On the track and the roads men and women race the same distances, but when it comes to cross-country, this isn’t the case. In Canadian collegiate cross-country, men and women have never raced the same distance at championships. At the high school and club national levels, men and women now race the same distances, but collegiate athletics has lagged behind.
While women are winning ultras outright, HS and collegiate women in XC continue to run a shorter distance than men. Why? Creating a mindset of inferiority at a young age does nothing to advance the sport. We are more than capable.
— Camille Herron (@runcamille) February 17, 2019
Camille Herron was known as a prolific and highly decorated road marathoner and ultramarathoner until she took up trail running in 2016. She tweeted yesterday on the topic, suggesting that it’s no longer acceptable that a discrepency in race distance occurs at any level. “While women are winning ultras outright, HS and collegiate women in XC continue to run a shorter distance than men, Why? Creating a mindset of inferiority at a young age does nothing to advance the sport. We are more than capable.”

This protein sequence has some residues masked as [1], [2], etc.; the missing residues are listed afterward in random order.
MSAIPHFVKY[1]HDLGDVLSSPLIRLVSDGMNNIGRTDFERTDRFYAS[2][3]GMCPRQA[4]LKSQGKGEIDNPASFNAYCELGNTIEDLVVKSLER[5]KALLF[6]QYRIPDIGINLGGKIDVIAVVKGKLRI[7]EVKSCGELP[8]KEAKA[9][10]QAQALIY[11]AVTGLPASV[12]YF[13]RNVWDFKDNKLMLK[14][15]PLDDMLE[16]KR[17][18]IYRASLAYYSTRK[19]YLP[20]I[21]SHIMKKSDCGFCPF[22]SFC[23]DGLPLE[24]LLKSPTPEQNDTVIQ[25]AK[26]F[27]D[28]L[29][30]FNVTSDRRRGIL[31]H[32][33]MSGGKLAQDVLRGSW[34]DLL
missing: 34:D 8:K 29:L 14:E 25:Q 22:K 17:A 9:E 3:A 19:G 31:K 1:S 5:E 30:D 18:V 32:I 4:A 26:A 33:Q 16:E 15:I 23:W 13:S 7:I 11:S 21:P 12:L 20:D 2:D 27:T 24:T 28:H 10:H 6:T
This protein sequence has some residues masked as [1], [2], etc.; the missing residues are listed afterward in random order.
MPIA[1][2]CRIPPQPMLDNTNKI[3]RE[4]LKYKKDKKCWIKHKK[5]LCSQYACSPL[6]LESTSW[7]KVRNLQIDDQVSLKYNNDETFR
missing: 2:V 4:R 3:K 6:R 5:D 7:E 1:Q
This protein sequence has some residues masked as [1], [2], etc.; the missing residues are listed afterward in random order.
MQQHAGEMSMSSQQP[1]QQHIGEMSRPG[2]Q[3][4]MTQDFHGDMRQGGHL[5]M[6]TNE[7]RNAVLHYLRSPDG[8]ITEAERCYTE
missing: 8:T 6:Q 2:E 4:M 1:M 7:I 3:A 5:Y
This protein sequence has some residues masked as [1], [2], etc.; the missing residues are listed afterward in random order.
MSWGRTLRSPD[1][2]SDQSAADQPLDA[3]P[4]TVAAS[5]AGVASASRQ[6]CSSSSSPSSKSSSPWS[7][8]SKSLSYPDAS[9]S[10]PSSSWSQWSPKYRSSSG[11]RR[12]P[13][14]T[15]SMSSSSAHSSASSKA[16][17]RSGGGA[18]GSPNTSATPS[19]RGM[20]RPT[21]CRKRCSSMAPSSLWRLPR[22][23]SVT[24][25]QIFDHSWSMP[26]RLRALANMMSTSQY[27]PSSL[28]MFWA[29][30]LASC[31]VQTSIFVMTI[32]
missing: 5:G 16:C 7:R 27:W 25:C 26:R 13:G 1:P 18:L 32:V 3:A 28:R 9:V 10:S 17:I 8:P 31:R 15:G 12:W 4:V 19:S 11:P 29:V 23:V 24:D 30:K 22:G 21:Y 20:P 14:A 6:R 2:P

Herron won the Comrades Marathon in 2017, and later last year broke the women’s 100 mile record in her first 100-miler, Tunnel Hill 100 in Illinois, with a time of 12:42:40. Ast last year’s Desert Solstice, Herron broke the American 50-mile record (with a time of 5:59:10), the American 100K record (with a time of 7:36:39), and the 12-hour world record, previously held by Ann Trason.
In the NCAA, the women race 6K and the men race 10K. In Canada at the collegiate level, the men’s and women’s distances have slowly moved up, but they have never been equal. On the women’s side, they raced 5K up to the end of 2013, and by 2017 the distance had increased to 8K. The men’s distance has remained at 10K.
Dick Moss is the head cross-country coach at Laurentian University and wrote to Canadian Running providing a coaches’ perspective on the issue in 2015. “I believe either the 6K or 8K can do a good job of developing athletes for higher levels of competition. The 10K can do the same, but the side-effect of moving to the 10K will be a reduction in participation and the possibility that some schools will be unable to field a full team.
“As I mentioned in the meeting, I don’t mind the 8K, but I would currently vote for the 6K because that’s the distance that’s preferred by the majority of my own female athletes and those in the OUA. I believe female athletes should have a say in determining their own system – to me, that’s a better signal of equality than simply copying what the men do.”
Yesterday at the NACAC cross-country championships, the junior women raced 6K, while the men raced 8K. At the senior level, both men and women ran 10K.